Did you know many behavior changes in older dogs are the result of a medical condition?
I cannot impress upon you enough, the importance of taking behavior changes seriously. Too many people assume they’re a natural part of the aging process and do nothing. Not only can this lead to a condition worsening so much that it is no longer treatable, but it’s likely your dog is living in pain, and that is never acceptable.
Let’s take a look at some common behavior changes and what to do about them
One of the most common behavior problems we tend to see in senior dogs is anxiety when separated from their humans. Some dogs may experience it when away from a specific person, while others aren’t picky. There are degrees of severity ranging from some barking, to peeing and pooping in the house to all out destruction. Trust me when I say, it is heart breaking to witness.
Here is a very important fact – your dog’s anxiety starts long before you leave the house!
We’re so used to the routine we have when leaving, we don’t think about all the cues we’re giving off that our dogs witness. Where or how we put our coat on, in which order we pick up our purse and keys etc… Your dog recognises the signs even before you start, and panic starts to set in. Then factor in how many people go over to the dog, give him a hug and kiss (even pick her up like a baby like one of my neighbours does), and just plain make a fuss. When they come home they do the same thing again.
So, I’m just telling him I’ll miss him!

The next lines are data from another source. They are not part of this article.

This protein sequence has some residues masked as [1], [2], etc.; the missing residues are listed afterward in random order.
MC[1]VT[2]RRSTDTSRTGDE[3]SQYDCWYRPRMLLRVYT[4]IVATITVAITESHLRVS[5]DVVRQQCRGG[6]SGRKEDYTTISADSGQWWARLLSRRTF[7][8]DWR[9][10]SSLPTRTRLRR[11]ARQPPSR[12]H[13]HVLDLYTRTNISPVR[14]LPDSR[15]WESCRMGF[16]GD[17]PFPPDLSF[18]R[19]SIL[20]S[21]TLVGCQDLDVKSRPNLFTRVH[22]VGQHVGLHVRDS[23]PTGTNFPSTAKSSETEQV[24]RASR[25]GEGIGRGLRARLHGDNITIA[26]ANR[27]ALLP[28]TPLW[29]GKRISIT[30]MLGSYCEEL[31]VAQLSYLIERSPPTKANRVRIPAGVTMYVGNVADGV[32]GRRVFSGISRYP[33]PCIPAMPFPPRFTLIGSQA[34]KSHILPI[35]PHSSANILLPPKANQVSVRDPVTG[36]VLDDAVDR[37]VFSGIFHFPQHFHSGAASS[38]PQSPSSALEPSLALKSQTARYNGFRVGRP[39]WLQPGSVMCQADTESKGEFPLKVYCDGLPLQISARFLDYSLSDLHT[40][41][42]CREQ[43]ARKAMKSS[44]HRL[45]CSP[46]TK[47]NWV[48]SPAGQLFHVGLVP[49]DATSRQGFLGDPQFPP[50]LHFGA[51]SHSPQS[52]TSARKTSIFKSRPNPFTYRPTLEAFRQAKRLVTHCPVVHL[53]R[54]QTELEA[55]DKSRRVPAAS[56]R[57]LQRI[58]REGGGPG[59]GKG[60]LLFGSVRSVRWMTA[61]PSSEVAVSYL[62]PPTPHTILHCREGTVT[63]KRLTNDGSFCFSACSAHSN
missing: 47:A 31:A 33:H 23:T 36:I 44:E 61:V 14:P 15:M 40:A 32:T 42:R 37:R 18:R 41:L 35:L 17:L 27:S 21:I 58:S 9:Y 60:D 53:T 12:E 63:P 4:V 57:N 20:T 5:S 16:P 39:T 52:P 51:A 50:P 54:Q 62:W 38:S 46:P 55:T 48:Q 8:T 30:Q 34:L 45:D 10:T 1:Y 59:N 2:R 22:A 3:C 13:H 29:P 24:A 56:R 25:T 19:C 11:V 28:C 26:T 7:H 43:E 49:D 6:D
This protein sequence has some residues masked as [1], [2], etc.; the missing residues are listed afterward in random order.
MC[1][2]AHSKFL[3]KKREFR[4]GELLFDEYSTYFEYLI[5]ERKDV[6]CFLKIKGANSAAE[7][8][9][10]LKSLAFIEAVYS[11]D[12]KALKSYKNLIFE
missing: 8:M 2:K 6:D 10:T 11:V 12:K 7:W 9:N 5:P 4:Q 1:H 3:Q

Hey, I understand that but your dog is understanding that you leaving the house is a huge deal, and definitely worth being anxious about. That’s right, that’s the message you’re reinforcing.
What do I do?
At the end of this section there will be a link to an article that goes into separation anxiety in greater detail, including how to help. Here I will briefly list a few key points.
- Change the order you do things – For example, if you normally grab your coat and go, put it on and sit on the couch for a minute.
- Never make a big deal out of coming and going, just leave.
- Be sure you give your dog lots of exercise before you go out.
- How about playing some relaxing music…on low. Through a Dog’s Ear is one you should seriously consider.
- Dogs should not be left alone for hours on end. Hire a pet sitter, ask a friend or neighbour to take the dog for a walk, or sign him up for doggie daycare.
Read this ⇒ Separation Anxiety in Older Dogs
A compulsive behavior is something like: constant licking of a particular spot, chasing a tail, air biting, staring at walls etc… Although some medical conditions like dementia can be responsible, it’s often the result of anxiety which, if left untreated or unaddressed, develops into compulsion.
If you can identify the source of the anxiety (a conflict between your pets perhaps?) you can eliminate/manage it before it becomes a compulsion.
It’s hard to say what the treatment will be as it depends on the cause, but they can include something as minor as a change in routine to medication/natural therapies and/or the help of a behaviorist.If you notice any change in your dog's behaviour, no matter how small, take him to the vet. Click To Tweet
Canine cognitive dysfunction (doggie dementia)
You may notice your dog wandering aimlessly, getting stuck behind doors or under tables, forgetting his housetraining and not recognising the familiar. These could be signs your dog is suffering from dementia. There is no test to diagnose it, rather it is made through a process of elimination.
There is no cure but drugs such as Selgian (UK) and Anipryl (US) can help with the symptoms by increasing blood flow to the brain. Red has been on Selgian for quite some time and it has been a big help. A CD called Through a Dog’s Ear has also worked wonders to help her relax.